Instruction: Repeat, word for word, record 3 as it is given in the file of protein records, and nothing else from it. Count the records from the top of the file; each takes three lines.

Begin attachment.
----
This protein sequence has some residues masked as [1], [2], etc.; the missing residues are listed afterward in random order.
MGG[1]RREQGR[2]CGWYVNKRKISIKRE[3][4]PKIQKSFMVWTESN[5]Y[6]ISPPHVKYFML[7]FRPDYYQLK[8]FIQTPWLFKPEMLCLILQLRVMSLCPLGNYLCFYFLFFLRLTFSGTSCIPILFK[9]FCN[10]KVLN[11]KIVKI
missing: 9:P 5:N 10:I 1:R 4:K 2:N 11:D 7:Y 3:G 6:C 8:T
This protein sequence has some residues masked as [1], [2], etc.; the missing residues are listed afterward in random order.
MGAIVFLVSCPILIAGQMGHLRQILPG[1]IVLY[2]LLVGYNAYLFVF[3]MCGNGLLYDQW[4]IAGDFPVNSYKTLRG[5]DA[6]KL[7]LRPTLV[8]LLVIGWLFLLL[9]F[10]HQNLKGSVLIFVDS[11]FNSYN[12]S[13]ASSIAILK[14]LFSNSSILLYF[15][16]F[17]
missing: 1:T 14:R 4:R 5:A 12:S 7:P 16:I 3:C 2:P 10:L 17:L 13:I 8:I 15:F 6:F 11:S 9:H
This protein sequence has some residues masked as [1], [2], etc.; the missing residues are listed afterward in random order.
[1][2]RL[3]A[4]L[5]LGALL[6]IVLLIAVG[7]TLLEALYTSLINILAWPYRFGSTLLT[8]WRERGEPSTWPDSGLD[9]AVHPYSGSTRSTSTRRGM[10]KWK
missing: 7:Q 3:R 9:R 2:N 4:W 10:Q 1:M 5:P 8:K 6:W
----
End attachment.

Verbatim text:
This protein sequence has some residues masked as [1], [2], etc.; the missing residues are listed afterward in random order.
[1][2]RL[3]A[4]L[5]LGALL[6]IVLLIAVG[7]TLLEALYTSLINILAWPYRFGSTLLT[8]WRERGEPSTWPDSGLD[9]AVHPYSGSTRSTSTRRGM[10]KWK
missing: 7:Q 3:R 9:R 2:N 4:W 10:Q 1:M 5:P 8:K 6:W